- Memorial Day Parade
- Second Friday the 13th
- Farmers market opens May 21
- Hello (again), Dolly!
- Kreider Farms opens silo observation tower
- ‘Hello, Dolly!’ opens Thursday at EPAC
- ‘Somewhereville Station’ revisits the 50s and 60s
- Manheim Downtown Development Group will dissolve
- MC Art Show doubles in size
- Warwick students are tops at county science fair
Community rallies for grieving teacher
The elderly parents of Warwick choral director Deb Kline-Smith were killed in a tragic accident on Jan. 19. The incident occurred close to the couple’s home in Hanover, York County, when a young man operating a backhoe drove into the path of their car on Route 116. Roy Kline Jr., 86, and his 85-year-old wife, Lorraine, died instantly.
The 17-year-old driving the backhoe was not injured, The Patriot News reported. The investigation of the crash is continuing, police said.
Kline-Smith is the longtime musical director at Warwick, known for eliciting Broadway-esque performances from her young charges. The tragedy has impacted rehearsals for the spring musical, “Grease.”
The high school Concert Choir and Warblers each took up a collection and sent a floral arrangement to the funeral home for the viewing and service. Additionally, a box for sympathy cards was filled up in the choir room at the high school.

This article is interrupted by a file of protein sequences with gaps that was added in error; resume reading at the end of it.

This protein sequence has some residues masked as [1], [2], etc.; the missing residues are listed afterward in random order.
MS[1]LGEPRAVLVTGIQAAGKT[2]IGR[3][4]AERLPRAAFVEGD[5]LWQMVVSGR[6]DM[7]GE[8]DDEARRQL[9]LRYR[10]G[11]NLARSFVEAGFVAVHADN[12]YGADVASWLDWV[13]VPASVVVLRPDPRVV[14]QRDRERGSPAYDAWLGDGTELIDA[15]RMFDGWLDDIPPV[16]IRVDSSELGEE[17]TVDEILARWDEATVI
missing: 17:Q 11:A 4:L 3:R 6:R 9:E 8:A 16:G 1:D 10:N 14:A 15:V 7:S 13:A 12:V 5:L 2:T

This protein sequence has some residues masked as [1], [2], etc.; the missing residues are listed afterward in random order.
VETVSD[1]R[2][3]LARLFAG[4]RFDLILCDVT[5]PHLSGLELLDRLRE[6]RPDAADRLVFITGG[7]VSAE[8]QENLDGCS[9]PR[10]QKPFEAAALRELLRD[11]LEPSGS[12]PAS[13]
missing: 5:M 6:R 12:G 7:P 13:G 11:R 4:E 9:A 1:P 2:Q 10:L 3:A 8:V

Additionally, 15 choir members who were selected for District Chorus sang at the funeral service at Kline-Smith’s request.
“First, the students sang Randol Alan Bass’ ‘Gloria,’ and I accompanied them on piano,” said Warwick junior David Krak. “Then, I joined them in singing ‘A Welsh Lullaby’ by K. Lee Scott. Mrs. Kline-Smith introduced our group and held back tears as she conducted us for both songs. I could tell it meant a lot to her that we all participated, and it was a moving experience to sing the songs in honor of Mrs. Kline-Smith and her parents.”
The students also attended the reception following the funeral.
“The friends and family of the deceased voiced their sincere appreciation,” Krak added, “for our willingness to lift our voices up for the spirits of Roy and Lorraine.”
The outpouring of sympathy is a tangible tribute to Kline-Smith’s influence in the Warwick community.
“I know that Mrs. Kline-Smith will appreciate all of the efforts that her students and their parents are putting forth to let her know how much they care,” said Ann Ahlers, who directs the high school orchestra.
When asked what might be appropriate items to help Deb Kline-Smith and her family at this time, Ahlers responded, “I would suggest gift cards for gas, groceries or restaurants in lieu of food being dropped off at their home. They will be traveling back and forth to Hanover many times over the next few months. I believe these things will be greatly appreciated and really useful.”
Donations and sympathy cards for Kline-Smith and her family can be dropped off at the Warwick High School office, 301 W. Orange Street.